Finally I have been thinking a good deal most recently about how our minds handle temporal parameters, especially the loops, you know, like feedback, feedforward or feedsideways. Our different political biases, being based more in our human nature than our conscious deliberations, also show the importance of how we handle time and change. The basic division for so very long has been conservative, i.e., slow change and preserve old values, and progressive, embrace change and improve values. We also have reactionary, i.e., go backwards (and sorry that is a strategy of failure), and revolutionary, i.e., enact drastic change (and sorry, that is often a strategy of chaos at least in the short term and a process liable to be hijacked by charismatic miscreants or ruthless reprobates). Cultural change, i.e., change in the predispositions composing the habitus, happens incrementally through an astoundingly large exchange of social quanta that sometimes organizes into social movement. The dialectic underlying human society and culture bespeaks the importance of maintaining integrity and coherence of past practices while developing and incorporating the creativity that serves human progress. In vol. 3 of Mind: An essay on human feeling Langer details many cultures that have failed to sustain this dialectic and so passed out of existence. Somehow, to this ole man, weaving conservative and progressive threads into the social fabric used to seem easier. How and why have our predispositions changed so that pragmatic, grounded action feels so alien? And will our next generation form a habitus that is more viable and if so, how? Travel on.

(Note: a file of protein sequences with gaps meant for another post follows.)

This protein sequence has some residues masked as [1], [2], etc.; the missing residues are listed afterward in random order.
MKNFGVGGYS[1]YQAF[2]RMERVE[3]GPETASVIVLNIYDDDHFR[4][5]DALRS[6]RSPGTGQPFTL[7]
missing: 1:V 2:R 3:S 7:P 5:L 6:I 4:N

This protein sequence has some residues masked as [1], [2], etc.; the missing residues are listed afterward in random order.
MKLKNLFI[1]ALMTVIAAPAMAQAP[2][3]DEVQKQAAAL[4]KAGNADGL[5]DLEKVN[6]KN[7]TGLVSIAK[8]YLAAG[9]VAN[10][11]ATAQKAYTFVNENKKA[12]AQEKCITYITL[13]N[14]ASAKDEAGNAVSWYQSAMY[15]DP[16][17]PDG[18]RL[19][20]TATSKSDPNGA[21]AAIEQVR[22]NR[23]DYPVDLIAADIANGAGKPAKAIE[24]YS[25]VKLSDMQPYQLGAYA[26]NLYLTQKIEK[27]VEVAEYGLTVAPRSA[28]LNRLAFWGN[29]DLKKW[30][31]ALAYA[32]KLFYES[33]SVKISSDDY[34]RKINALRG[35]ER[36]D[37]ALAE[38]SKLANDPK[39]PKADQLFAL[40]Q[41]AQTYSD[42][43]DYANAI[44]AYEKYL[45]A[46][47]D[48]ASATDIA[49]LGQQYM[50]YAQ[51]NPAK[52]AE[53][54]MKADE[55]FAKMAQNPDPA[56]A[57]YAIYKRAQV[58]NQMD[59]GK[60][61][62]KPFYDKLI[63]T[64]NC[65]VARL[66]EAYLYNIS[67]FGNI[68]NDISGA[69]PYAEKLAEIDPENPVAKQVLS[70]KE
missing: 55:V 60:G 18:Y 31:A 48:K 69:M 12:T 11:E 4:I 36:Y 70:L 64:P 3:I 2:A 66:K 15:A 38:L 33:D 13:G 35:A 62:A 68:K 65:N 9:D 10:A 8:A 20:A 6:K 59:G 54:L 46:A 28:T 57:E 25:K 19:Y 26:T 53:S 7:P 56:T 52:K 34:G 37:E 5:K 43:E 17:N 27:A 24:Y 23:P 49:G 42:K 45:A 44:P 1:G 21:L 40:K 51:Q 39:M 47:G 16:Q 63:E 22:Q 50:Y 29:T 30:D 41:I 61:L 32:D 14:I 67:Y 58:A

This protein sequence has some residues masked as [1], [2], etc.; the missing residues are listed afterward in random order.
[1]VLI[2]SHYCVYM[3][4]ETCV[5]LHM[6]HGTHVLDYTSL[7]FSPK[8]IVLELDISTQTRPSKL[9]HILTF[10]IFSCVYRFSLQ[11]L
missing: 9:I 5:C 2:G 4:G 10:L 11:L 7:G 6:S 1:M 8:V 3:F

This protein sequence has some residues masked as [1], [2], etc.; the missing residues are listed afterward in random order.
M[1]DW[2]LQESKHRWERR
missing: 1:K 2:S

a positivist genesis myth

[This is a very long post. I considered breaking it down into 2 but did not like the results so here it is. Having read the previous post would be helpful and acquaintance with some of the threads running through my blog may help this post be more understandable. Thanks in advance to anyone who reads to the end.]

What do you call a genesis myth without the supernatural? Au naturel, of course. And I use the term myth loosely, meaning an allegorical narrative symbolically capturing an explanation of nature that is, when objectively considered, unexplainable in its totality. Thus we have gods creating each other and the cosmos and humans. We also have the mystic apprehension of the unexplainable universe; one of the first and to my mind still one of the best is the Tao Te Ching (and I really love the translated rendition by sci-fi hero, Ursula K. LeGuin).

I have written here about the ocean of experience surrounding each of us, meaning that domain where the two great genetic watersheds (Solving World Problems (SWP) and Conspecific Relations (CR): see post 4/7/17 ) run to confluence and form an estuarine island of life and mind. A mystic stands on the shore, a being nakedly aware of the generational and temporal flow through to this moment, then this one, and oh, you know, and watches the weather, tides and the waters wave and glisten on the shore, content with just that apprehension, finding that experience a full one, and assured that the knowledge mirroring the experience is meaningful and insignificant. A genesis myth is valuable, even necessary for carrying that apprehension forward into meeting life’s probabilities and necessities.